Respecting Adolescent Development in Math Instruction

When designing a learning environment and academic activities for adolescents, we as teachers have to be sensitive to the developmental needs  of our students.

Students  are all experiencing different levels of maturity. Adolescents are especially divergent in their maturity levels, so sensitivity to this is required to ensure that their learning needs are being met.

There is a gigantic body of academic research on developmental psychology, but for simplicity’sake I will touch upon the Ontario Youth Development Committee’s Stepping Stones document.

According to the document, there are four domains of personal development that change over time: social, emotional, cognitive and physical.

For adolescent learners who are aged 13 to 19, their needs in the classroom uniquely reflect the four domains.

In order to tailor instruction to these domains, a classroom and course must be designed appropriately. According to pages 44-51 of the document, here are some ways a senior math teacher can use the domains to design a developmentally appropriate classroom:

Social

  • Allow students to choose their own groups or to work individually on projects
  • Ensure that all viewpoints in the group are respected but still allow for respectful dissent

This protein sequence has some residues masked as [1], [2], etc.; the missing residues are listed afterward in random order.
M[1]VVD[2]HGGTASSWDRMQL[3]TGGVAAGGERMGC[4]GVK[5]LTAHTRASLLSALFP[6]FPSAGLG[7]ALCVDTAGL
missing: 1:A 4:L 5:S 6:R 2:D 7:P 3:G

Emotional

  • Create a non-judgemental learning space where mistakes are not ridiculed, but embraced
  • Minimize unnecessary stress by communicating expectations clearly, tactfully and frequently
  • Be mindful of stress factors in life (relationships, family, self esteem, etc) that affect cognitive functions

Cognitive

  • Introduce open and self-directed inquiry
  • Facilitate problem-based, relevant and challenging tasks that involve individual and group work (i.e. engineering plans and execution, sales analysis, financial planning, creating budgets etc.)
  • Ask students for opinions and feedback on their learning
  • Ask students to design their own rubrics and quiz questions

Physical 

  • Ensure that students are allowed to have movement breaks when possible
  • Allow students to have standing workstations (if feasible)
  • Allow students to use vertical space (whiteboards, blackboards) to encourage standing
  • Take mathematics instruction outside of the classroom
  • Promote safe movement throughout the learning environment

Please feel free to comment on any strategies you may use!